Seattle Mariners

Late-game defensive miscue costs Mariners in 6-2 loss to Angels

Los Angeles Angels shortstop Andrelton Simmons (2) tags out Seattle Mariners pinch runner Dylan Moore on a run-down in the seventh inning of a baseball game Saturday, July 20, 2019, in Seattle. (AP Photo/Elaine Thompson)
Los Angeles Angels shortstop Andrelton Simmons (2) tags out Seattle Mariners pinch runner Dylan Moore on a run-down in the seventh inning of a baseball game Saturday, July 20, 2019, in Seattle. (AP Photo/Elaine Thompson) AP

Tied at 2-2 in the top of the ninth inning in Saturday night’s game at T-Mobile Park, the ball came off the bat of Los Angeles Angels second baseman Luis Rengifo for what appeared to be a routine infield pop fly and the final out of the inning. But neither Seattle Mariners’ relief pitcher Roenis Elias or first baseman Tim Beckham could find the ball in the sky, and amidst the confusion, the ball dropped to the grass and extended the inning for the Angels.

“I don’t think the guys, either Tim or Roenis saw it off the bat,” said Mariners’ manager Scott Servais. “It’s that time of night, you can call it a high sky, or whatever you want to call it. But when the ball goes up, if you take your eye off it for a second or if you don’t see it right away, panic sets in. That’s what happened. The guys feel terrible about it. They know. They know we have to make those plays at that point in the game and it just didn’t get done.”

The Angels pounced on the opportunity after the play. Leadoff hitter David Fletcher singled into right field in the next at-bat to drive in a run and put the Angels up, 3-2. Then Mike Trout, who had been held in check until that point, crushed a three-run home run to left center field to give the Angels a 6-2 lead and seal the win.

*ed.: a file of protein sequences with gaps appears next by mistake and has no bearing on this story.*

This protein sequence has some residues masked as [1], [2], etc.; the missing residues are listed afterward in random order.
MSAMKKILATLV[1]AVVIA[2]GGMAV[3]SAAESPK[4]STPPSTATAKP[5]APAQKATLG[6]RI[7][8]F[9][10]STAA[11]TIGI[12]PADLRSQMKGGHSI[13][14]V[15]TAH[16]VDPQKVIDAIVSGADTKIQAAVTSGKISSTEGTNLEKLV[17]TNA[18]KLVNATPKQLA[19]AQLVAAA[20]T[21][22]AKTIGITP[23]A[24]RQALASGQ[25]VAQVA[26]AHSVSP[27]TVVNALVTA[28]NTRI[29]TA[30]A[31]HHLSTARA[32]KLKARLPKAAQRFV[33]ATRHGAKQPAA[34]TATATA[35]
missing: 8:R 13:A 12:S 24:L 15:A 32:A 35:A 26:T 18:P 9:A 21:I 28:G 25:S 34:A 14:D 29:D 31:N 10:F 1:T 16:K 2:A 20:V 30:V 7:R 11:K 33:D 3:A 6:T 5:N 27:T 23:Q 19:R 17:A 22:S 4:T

“We both just lost it,” Beckham said. “It went up, I saw it. I was tracking it when it came down and I just completely lost it.”

Beckham had switched from left field to first base in the eighth inning, but said the position change didn’t have any impact on the play.

“Position doesn’t have anything to do with it,” Beckham said. “We’re professionals and you’re held accountable. The play should be made.”

The Mariners got on the board first in the second inning when a Dee Gordon sacrifice fly scored Omar Narvaez. Then the Mariners put another run across in the third, with a Narvaez single into right field scoring J.P. Crawford from second.

Mariners’ pitcher Wade LeBlanc, who “started” in the second inning after opener Matt Wisler threw one scoreless inning to open the game, threw a strong game but ran into a bit of trouble in the fourth, putting the first three hitters on base, with two of three being walked.

Los Angeles tied the game on a fielder’s choice double play and a Kevan Smith RBI single.

“For me, it’s tough to have a lead and then give it back in one inning,” LeBlanc said. “That’s the tough part. Roenis has been great all year. It’s just one of those things where it gets lost in the lights or the sky or whatever — but for me, I have to be able to keep that lead.”

LeBlanc said the walks were the most frustrating part of his otherwise strong outing.

“I’m always frustrated with walks,” he said. “My job is to execute pitches. It seemed like there were a couple pitches that could’ve gone either way but that’s going to happen over the course of a nine-inning ball game, so I’ve got to be able to make more.”

Seattle’s offense — which exploded for 10 runs one night earlier — was held to two runs on just five hits on Saturday.

“That’s going to be the key,” Servais said. “You’ve got to score more than a couple runs to beat the team in our division with the lineups they have. Last night, we had it all clicking. Tonight, not so much. Their bullpen pitched really well. It was one of those games that was going to come down to a big hit or big play late, and we didn’t make it.”

The Mariners play the Angels in the series final on Sunday, July 21 at 1:10 p.m. at T-Mobile Park.

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